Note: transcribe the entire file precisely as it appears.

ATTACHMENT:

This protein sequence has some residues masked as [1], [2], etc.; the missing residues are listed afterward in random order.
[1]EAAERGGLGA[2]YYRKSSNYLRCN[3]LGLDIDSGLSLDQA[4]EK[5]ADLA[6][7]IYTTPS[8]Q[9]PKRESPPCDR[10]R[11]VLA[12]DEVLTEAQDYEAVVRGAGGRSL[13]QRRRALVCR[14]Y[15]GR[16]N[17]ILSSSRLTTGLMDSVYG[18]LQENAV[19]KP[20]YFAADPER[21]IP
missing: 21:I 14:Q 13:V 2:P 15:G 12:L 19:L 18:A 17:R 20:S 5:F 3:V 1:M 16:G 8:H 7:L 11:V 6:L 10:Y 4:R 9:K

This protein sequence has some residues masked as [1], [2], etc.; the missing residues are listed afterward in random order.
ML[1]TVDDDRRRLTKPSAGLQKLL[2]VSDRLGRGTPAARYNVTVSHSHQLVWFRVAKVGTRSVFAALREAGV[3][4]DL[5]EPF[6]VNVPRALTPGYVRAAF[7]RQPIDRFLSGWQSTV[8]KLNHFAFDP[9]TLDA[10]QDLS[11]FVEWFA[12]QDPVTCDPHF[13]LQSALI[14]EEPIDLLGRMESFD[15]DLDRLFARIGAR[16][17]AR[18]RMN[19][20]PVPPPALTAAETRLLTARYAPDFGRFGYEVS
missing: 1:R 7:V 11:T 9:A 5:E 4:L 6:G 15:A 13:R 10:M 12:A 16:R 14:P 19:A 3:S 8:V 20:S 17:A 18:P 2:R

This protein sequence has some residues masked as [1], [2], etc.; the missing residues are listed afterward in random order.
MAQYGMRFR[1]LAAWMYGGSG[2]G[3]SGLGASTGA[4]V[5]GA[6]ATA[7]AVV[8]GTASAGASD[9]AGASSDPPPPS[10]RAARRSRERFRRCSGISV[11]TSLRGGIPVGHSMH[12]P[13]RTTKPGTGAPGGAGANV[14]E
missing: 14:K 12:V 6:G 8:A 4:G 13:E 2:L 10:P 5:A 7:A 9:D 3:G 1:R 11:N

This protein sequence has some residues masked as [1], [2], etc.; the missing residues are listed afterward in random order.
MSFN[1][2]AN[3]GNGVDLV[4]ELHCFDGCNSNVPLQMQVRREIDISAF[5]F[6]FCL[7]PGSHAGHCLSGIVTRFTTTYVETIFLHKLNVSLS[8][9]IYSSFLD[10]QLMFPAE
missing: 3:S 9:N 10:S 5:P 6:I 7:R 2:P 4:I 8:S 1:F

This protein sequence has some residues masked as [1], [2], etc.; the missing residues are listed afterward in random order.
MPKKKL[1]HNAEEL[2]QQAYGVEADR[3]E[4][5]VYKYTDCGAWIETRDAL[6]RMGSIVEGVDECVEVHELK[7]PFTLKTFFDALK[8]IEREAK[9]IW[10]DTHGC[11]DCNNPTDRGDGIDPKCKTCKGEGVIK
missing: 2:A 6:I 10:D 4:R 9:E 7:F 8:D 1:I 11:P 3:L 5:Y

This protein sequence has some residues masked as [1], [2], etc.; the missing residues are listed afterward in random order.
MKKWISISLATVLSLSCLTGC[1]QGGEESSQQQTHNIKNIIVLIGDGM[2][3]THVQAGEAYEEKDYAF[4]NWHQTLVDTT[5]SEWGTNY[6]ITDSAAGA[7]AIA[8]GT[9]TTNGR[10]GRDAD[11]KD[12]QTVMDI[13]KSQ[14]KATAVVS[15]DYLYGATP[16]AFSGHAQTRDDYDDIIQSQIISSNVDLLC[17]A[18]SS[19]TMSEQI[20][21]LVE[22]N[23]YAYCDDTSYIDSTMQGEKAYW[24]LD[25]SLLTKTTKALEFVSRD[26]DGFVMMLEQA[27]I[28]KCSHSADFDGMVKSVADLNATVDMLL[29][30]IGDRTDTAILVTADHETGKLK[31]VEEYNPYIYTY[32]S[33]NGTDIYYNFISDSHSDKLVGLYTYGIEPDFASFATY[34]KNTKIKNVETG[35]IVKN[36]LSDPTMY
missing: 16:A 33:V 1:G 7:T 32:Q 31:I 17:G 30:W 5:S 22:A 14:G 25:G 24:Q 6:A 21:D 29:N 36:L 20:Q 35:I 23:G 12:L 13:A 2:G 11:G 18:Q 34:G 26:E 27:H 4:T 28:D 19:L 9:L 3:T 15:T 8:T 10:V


This protein sequence has some residues masked as [1], [2], etc.; the missing residues are listed afterward in random order.
[1]EAAERGGLGA[2]YYRKSSNYLRCN[3]LGLDIDSGLSLDQA[4]EK[5]ADLA[6][7]IYTTPS[8]Q[9]PKRESPPCDR[10]R[11]VLA[12]DEVLTEAQDYEAVVRGAGGRSL[13]QRRRALVCR[14]Y[15]GR[16]N[17]ILSSSRLTTGLMDSVYG[18]LQENAV[19]KP[20]YFAADPER[21]IP
missing: 21:I 14:Q 13:V 2:P 15:G 12:L 19:L 18:A 17:R 20:S 5:F 3:V 1:M 16:G 8:H 7:L 11:V 6:L 10:Y 4:R 9:K

This protein sequence has some residues masked as [1], [2], etc.; the missing residues are listed afterward in random order.
ML[1]TVDDDRRRLTKPSAGLQKLL[2]VSDRLGRGTPAARYNVTVSHSHQLVWFRVAKVGTRSVFAALREAGV[3][4]DL[5]EPF[6]VNVPRALTPGYVRAAF[7]RQPIDRFLSGWQSTV[8]KLNHFAFDP[9]TLDA[10]QDLS[11]FVEWFA[12]QDPVTCDPHF[13]LQSALI[14]EEPIDLLGRMESFD[15]DLDRLFARIGAR[16][17]AR[18]RMN[19][20]PVPPPALTAAETRLLTARYAPDFGRFGYEVS
missing: 1:R 7:V 11:T 9:A 5:E 4:L 6:G 15:A 13:R 10:M 12:A 16:R 14:P 19:A 3:S 8:V 20:S 17:A 18:P 2:R

This protein sequence has some residues masked as [1], [2], etc.; the missing residues are listed afterward in random order.
MAQYGMRFR[1]LAAWMYGGSG[2]G[3]SGLGASTGA[4]V[5]GA[6]ATA[7]AVV[8]GTASAGASD[9]AGASSDPPPPS[10]RAARRSRERFRRCSGISV[11]TSLRGGIPVGHSMH[12]P[13]RTTKPGTGAPGGAGANV[14]E
missing: 14:K 12:V 6:G 8:A 4:G 13:E 2:L 10:P 5:A 7:A 9:D 3:G 1:R 11:N

This protein sequence has some residues masked as [1], [2], etc.; the missing residues are listed afterward in random order.
MSFN[1][2]AN[3]GNGVDLV[4]ELHCFDGCNSNVPLQMQVRREIDISAF[5]F[6]FCL[7]PGSHAGHCLSGIVTRFTTTYVETIFLHKLNVSLS[8][9]IYSSFLD[10]QLMFPAE
missing: 3:S 9:N 10:S 5:P 6:I 7:R 2:P 4:I 8:S 1:F

This protein sequence has some residues masked as [1], [2], etc.; the missing residues are listed afterward in random order.
MPKKKL[1]HNAEEL[2]QQAYGVEADR[3]E[4][5]VYKYTDCGAWIETRDAL[6]RMGSIVEGVDECVEVHELK[7]PFTLKTFFDALK[8]IEREAK[9]IW[10]DTHGC[11]DCNNPTDRGDGIDPKCKTCKGEGVIK
missing: 2:A 6:I 10:D 4:R 9:E 7:F 8:D 1:I 11:P 3:L 5:Y

This protein sequence has some residues masked as [1], [2], etc.; the missing residues are listed afterward in random order.
MKKWISISLATVLSLSCLTGC[1]QGGEESSQQQTHNIKNIIVLIGDGM[2][3]THVQAGEAYEEKDYAF[4]NWHQTLVDTT[5]SEWGTNY[6]ITDSAAGA[7]AIA[8]GT[9]TTNGR[10]GRDAD[11]KD[12]QTVMDI[13]KSQ[14]KATAVVS[15]DYLYGATP[16]AFSGHAQTRDDYDDIIQSQIISSNVDLLC[17]A[18]SS[19]TMSEQI[20][21]LVE[22]N[23]YAYCDDTSYIDSTMQGEKAYW[24]LD[25]SLLTKTTKALEFVSRD[26]DGFVMMLEQA[27]I[28]KCSHSADFDGMVKSVADLNATVDMLL[29][30]IGDRTDTAILVTADHETGKLK[31]VEEYNPYIYTY[32]S[33]NGTDIYYNFISDSHSDKLVGLYTYGIEPDFASFATY[34]KNTKIKNVETG[35]IVKN[36]LSDPTMY
missing: 16:A 33:V 1:G 7:T 32:Q 31:I 17:G 30:W 5:S 22:A 14:G 25:G 24:Q 6:A 21:D 29:N 36:L 20:Q 35:I 23:G 12:L 13:A 2:G 11:G 18:Q 34:G 26:E 27:H 4:T 28:D 19:L 9:L 3:T 15:T 8:T 10:V